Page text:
Boris Johnson’s Cabinet, the winners and losers – Patrick Mercer

MISSION accomplished? Well, the way the media are talking up ‘second spikes’ and ‘soaring infection’ rates in Fort Worth and Sao Marcos, the fact remains that Covid appears to be in abeyance here.

Boris Johnson at Prime Minister's Questions.

Of course they’ll be 
outbreaks, of course we’ve got to be ready for another dose and of course there will be a handful of ‘health experts’ who will shriek about a foolhardy lack of caution (because that’s what keeps them in work and gets them on the New Year’s Honours), but it appears to be over for now.

And here’s a thing, if this disease had started in America or another democracy, how different would our reaction have been?

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Would we have piled sheep-like into medieval, totalitarianism or would we have been more thoughtful about the damage to our economy and wider society?

Chancellor Rishi Sunak meets shoppers in Northallerton.

It doesn’t matter, though – it’s done and now it is time for the Prime Minister to come out of his bunker, blink in the sunlight, survey the damage and take back control.

Leave aside the vast bill for all this and the dent in Britain’s ability and desire to work, park the chaotic briefings and PR disasters for a moment because the Government has got to reset itself – and urgently. But why, though?

I’ve already used this column to point out that Boris Johnson has streamlined Whitehall so that the reins of power lie almost entirely in his and – more importantly – Dominic Cummings’s hands, sidelining other departments. Surely, then, isn’t it time for that new pattern to assert itself?

Well, it should be, but Mr Cummings’s trip to Durham has shown that he’s vulnerable: his shield has been pierced and now the vultures are daring to wheel above the blood trail.

Cabinet minister Robert Jenrick is under mounting pressure.

At the same time, the timid team of lackeys known as the Cabinet are about to have change forced upon them.

Personally, I welcome the fact that the Department for International Development is about to be subsumed by the Foreign Office and its budget redistributed (quickly, I hope, on domestic projects where it’s desperately needed), but that spits out Anne-Marie 
Trevelyan.

A Brexiteer from a Northern Powerhouse constituency, Trevelyan’s useful and needs to be found another job. And there’s one probably coming up at Work and Pensions where Thérèse Coffey – another north of Watford type with clear views on Europe – has made some unfortunate remarks in response to Marcus Rashford’s school meals campaign.

That’s a gap to be plugged, but not quite such a newsworthy one as, to echo yesterday’s editorial in The Yorkshire Post, the black hole that is likely to swallow Robert Jenrick.

From the furore over his mid-lockdown dash from London to join his wife and children, to a series of questionable planning decisions, it looks as though the media have got the Secretary of State for Housing, Communities and Local Government firmly in their crosshairs.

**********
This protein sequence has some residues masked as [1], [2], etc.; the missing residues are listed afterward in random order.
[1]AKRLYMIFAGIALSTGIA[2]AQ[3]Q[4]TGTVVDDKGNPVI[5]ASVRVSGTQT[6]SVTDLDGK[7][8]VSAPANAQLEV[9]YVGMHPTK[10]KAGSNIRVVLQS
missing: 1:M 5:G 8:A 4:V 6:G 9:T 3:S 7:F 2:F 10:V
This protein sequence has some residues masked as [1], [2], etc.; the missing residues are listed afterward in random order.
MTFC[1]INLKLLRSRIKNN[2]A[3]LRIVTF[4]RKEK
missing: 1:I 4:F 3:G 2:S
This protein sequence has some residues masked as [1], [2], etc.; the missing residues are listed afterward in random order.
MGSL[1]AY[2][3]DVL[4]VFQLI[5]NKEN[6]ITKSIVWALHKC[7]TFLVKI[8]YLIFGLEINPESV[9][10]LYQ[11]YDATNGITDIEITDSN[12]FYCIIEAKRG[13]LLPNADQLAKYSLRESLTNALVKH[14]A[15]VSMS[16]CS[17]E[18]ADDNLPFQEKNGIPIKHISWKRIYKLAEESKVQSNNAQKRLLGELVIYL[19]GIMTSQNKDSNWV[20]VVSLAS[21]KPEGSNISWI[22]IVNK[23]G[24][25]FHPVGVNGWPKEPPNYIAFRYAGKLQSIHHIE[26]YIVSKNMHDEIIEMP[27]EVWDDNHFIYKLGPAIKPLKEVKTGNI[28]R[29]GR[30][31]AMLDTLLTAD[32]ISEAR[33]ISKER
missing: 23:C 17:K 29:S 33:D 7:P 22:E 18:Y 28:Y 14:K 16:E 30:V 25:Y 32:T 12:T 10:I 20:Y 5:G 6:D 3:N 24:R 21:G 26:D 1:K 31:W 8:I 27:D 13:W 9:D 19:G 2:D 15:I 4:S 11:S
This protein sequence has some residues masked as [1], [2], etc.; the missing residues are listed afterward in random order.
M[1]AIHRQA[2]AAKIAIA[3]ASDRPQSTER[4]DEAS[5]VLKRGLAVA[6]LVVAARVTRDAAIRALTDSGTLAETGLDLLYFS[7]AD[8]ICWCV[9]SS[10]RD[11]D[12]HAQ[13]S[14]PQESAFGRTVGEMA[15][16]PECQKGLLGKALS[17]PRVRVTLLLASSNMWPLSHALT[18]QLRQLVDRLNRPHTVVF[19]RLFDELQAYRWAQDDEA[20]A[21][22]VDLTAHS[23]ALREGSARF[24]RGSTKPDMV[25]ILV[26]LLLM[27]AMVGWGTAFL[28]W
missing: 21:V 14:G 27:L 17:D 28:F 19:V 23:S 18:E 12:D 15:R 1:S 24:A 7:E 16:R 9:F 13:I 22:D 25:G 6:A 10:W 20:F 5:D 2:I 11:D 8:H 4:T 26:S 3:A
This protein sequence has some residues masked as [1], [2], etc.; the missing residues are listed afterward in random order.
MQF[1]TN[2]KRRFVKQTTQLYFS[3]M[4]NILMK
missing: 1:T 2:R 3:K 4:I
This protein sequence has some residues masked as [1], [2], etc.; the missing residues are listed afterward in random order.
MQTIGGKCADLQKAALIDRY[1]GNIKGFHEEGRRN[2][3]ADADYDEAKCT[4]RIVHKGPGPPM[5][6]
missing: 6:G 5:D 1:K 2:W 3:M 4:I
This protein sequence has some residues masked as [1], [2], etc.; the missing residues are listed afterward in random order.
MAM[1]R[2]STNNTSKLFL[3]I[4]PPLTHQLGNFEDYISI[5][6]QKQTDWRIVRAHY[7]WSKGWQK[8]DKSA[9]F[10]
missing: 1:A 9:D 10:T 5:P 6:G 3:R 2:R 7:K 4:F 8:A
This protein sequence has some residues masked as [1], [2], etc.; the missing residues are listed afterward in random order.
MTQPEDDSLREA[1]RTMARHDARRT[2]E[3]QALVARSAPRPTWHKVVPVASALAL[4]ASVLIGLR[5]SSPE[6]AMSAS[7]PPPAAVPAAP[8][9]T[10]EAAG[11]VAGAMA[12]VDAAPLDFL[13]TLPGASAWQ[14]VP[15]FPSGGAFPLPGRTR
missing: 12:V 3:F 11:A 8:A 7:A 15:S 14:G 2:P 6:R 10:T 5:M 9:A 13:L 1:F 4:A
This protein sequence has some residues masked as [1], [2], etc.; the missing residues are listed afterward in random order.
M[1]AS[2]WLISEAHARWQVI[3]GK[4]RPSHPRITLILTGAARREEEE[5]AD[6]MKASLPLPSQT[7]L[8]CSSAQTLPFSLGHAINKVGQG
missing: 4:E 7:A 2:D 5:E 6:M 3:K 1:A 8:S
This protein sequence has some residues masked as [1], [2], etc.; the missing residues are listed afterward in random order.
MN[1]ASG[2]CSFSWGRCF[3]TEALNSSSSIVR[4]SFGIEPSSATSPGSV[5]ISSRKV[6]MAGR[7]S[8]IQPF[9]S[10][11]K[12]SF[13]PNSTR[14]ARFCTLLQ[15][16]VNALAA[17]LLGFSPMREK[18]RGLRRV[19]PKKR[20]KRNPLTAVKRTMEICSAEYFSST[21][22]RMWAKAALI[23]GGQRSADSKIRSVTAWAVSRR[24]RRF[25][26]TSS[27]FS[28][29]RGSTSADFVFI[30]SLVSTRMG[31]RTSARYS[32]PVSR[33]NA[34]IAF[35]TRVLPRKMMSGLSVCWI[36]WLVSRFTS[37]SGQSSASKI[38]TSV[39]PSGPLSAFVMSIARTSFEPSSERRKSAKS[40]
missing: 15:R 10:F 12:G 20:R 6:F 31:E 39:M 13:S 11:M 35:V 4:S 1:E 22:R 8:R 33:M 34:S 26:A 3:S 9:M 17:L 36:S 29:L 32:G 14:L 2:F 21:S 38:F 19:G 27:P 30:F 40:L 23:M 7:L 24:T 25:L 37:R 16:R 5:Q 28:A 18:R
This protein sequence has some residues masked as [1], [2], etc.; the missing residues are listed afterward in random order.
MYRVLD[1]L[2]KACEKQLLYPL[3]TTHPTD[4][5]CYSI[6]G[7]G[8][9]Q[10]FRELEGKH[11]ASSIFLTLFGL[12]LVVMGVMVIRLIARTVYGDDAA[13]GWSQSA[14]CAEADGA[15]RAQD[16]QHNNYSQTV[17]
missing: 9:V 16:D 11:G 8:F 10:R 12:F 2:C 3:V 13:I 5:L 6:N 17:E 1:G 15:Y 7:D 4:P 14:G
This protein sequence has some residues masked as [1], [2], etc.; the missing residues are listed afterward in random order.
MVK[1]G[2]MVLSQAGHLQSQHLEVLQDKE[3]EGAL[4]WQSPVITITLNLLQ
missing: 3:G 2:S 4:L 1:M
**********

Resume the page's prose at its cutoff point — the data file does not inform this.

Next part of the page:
For weeks now he has been under pressure and, whilst Robert Jenrick is a favourite of the Prime Minister, Mr Johnson has already used too much firepower defending Dominic Cummings to have much left in reserve.

And then there’s Matt Hancock. I may be in a minority, but I’ve admired the way he’s stood his ground.

I wasn’t a fan in the past, but the manner he’s withstood being toasted most teatimes in those beastly briefings, the way he’s batted the negativity of the media away and fought his own infection has got my vote.

But he’s exhausted and needs a rest from this most demanding of Cabinet posts.

Whatever happens, no matter how sharp his elbows, the scheming Jeremy Hunt must never be allowed near the Cabinet again.

As chair of the Health Committee, the barbs of both his disappointment and his ambition have poked through his urbane exterior.

Then, despite lacklustre performances from Dominic Raab Raab and Priti Patel and a low profile from Michael Gove, the top team seem safe – but watch out for Rishi Sunak. Billed at first as Mr Johnson’s catspaw, this ferociously clever Yorkshireman has stolen the show and that might lead to another, bigger reshuffle.

Now, the Prime Minister has been ill and is still below par. But, remember his stumbles at the start of the crisis, before he was struck down?

And remember Michael Gove’s words in 2016 about Boris Johnson saying “...he was not capable of... leading the party and the country in the way that I would have hoped”?

Well, what we’ve got now is a Prime Minister who, to some, is patently loathing the job, who’s seldom seen and who’s accused of being on furlough.

The nursery language such as “stamping on the sombrero” when talking about reducing the infection curve and his high profile asking for Tintin books whilst recuperating – the 
whole man-child act just doesn’t work.

Meanwhile, the Westminster whisper is that he’s only got a couple of months left to retire honourably on the grounds of ill health before the clamour for him to go begins in earnest. I wonder...

Patrick Mercer OBE is a former Conservative MP for Newark.

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